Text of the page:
Lefkowitz, Bernard. Our Guys: The Glen Ridge Rape and the Secret Life of the Perfect Suburb
University of California Press, 1997
Hardcover, 443 pages
In March 1989 a group of boys in Glen Ridge, New Jersey, lured a 17-year-old developmentally disabled girl to a basement where they sexually abused her with a broomstick and a baseball bat. These boys were all athletes, members of the school’s football, baseball, and wrestling teams, lionized by the entire community. Once the scandal broke, Glen Ridge residents were concerned not about the victim, but about the effect the scandal would have on “our guys” and on the town’s reputation. When four of the boys were brought to trial and convicted in 1993, the judge allowed them to go free pending appeal. When the appeals were upheld, the young men were finally sentenced in 1997 to minimum jail terms.
In Our Guys: The Glen Ridge Rape and the Secret Life of the Perfect Suburb, Bernard Lefkowitz, who teaches journalism at Columbia University, examines how this situation came about. He found in Glen Ridge a community that glorified athletic achievement to the exclusion of all else. As early as 1941, a Yale University study had found that the local high school placed “too great emphasis on producing winning teams at the expense of important social values.” Glen Ridge, with its tree-lined streets, well-manicured lawns, and beautiful houses, looked like the perfect all-American suburb. Yet beneath this façade lay a culture that encouraged boys to develop predatory, aggressive behavior and taught girls that they must be submissive to be socially accepted.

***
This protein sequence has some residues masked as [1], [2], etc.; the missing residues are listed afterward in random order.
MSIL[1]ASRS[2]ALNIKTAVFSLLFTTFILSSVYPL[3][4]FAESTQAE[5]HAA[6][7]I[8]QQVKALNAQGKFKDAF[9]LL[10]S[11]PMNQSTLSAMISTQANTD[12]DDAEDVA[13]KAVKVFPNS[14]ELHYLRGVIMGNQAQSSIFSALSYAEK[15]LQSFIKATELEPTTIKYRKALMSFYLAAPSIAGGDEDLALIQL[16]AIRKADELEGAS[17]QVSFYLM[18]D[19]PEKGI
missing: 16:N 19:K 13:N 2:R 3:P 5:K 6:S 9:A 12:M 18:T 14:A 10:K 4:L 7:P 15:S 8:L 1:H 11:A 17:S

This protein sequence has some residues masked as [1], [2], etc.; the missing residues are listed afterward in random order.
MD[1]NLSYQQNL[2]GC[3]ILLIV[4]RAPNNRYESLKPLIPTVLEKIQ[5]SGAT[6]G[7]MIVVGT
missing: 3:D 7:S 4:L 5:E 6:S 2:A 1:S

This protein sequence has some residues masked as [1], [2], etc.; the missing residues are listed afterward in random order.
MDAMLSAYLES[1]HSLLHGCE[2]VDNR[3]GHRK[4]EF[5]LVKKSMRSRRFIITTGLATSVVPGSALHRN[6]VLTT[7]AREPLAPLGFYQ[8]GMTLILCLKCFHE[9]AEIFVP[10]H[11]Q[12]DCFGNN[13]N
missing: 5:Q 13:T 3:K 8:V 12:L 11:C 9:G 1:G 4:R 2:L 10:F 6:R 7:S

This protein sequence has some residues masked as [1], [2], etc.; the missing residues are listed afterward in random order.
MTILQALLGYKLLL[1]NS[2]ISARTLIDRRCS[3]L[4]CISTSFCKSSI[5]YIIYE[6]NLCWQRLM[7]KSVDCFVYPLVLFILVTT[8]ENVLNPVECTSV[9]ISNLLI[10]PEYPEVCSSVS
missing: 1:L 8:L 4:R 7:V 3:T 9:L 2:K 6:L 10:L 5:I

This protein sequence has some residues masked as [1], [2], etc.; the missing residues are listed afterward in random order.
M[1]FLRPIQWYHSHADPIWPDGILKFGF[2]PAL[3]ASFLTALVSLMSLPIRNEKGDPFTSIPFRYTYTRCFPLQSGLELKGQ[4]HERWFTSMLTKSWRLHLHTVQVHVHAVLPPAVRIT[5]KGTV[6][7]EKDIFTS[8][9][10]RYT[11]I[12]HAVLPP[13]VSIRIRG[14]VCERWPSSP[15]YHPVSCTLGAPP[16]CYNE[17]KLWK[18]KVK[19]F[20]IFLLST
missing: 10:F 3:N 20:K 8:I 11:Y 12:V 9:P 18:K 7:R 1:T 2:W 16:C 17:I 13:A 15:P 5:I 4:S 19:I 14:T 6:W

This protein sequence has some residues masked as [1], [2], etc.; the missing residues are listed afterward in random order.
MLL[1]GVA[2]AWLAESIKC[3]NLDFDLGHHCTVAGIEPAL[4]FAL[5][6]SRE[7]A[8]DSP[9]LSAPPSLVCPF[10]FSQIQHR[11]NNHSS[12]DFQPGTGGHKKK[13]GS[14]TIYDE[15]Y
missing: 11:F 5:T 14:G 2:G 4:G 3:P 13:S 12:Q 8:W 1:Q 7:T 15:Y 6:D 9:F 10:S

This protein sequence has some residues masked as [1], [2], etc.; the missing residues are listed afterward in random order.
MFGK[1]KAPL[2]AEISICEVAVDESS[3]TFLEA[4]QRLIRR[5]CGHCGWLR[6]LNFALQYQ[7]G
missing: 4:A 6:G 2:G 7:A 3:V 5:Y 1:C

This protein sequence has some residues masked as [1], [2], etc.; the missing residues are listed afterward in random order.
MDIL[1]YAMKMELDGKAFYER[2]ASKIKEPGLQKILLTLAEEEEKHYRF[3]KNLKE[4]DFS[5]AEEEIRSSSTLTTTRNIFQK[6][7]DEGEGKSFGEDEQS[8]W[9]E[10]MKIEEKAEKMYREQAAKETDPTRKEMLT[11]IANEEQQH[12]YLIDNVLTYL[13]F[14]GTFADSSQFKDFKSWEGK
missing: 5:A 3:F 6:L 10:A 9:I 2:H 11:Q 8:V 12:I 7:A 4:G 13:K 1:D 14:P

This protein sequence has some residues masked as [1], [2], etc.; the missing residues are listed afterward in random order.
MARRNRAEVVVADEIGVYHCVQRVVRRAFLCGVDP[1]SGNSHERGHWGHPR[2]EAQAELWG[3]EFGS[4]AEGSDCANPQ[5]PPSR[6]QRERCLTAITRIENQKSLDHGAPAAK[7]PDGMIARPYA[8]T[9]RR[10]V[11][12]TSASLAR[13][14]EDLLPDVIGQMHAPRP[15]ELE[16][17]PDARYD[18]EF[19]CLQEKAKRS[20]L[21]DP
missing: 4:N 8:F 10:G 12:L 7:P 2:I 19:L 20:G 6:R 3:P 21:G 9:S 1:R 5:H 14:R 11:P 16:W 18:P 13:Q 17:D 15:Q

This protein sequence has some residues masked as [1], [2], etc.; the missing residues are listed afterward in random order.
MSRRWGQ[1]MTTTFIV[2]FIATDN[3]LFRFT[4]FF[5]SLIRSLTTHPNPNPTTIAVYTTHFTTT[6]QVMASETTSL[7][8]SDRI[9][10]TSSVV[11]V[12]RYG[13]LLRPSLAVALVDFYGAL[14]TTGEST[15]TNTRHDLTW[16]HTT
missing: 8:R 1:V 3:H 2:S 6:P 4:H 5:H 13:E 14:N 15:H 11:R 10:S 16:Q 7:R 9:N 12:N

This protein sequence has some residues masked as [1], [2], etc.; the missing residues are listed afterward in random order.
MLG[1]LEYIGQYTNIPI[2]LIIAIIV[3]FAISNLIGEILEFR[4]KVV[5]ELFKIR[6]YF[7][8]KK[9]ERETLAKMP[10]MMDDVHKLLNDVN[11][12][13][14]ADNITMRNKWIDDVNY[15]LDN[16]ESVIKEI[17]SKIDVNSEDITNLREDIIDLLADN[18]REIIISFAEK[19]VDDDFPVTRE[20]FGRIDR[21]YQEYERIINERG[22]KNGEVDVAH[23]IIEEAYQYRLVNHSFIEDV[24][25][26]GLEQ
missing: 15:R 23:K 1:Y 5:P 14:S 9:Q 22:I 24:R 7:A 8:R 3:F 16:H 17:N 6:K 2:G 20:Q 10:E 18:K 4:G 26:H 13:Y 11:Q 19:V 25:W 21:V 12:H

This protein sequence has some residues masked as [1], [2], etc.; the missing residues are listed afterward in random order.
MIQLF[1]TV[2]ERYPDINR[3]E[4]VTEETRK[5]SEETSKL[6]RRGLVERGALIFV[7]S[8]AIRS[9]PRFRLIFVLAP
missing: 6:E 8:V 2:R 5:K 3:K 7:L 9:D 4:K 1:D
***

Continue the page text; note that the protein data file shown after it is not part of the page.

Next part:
Lest we think that this social climate is peculiar to Glen Ridge, Lefkowitz includes statistics and studies reinforcing that what happened in Glen Ridge is common to gang rapes. He says that the abusive behavior we currently hear about in the military, in organized sports (particularly team sports such as basketball and football), and in college fraternities reflects the same underlying attitudes. “I wanted to understand something about the culture that had produced these young men [in Glen Ridge],” Lefkowitz says in an interview in the online magazine Salon. “And of course, when I began to examine that culture, I realized that Glen Ridge was not atypical but reflected the values of communities across the country.”
Lefkowitz builds his case by telling his story calmly, without emotional fanfare. This chilling narrative should be read by teachers, school administrators, and parents—and especially by everyone who thinks, “It couldn’t happen in my town.”
© 1998 by Mary Daniels Brown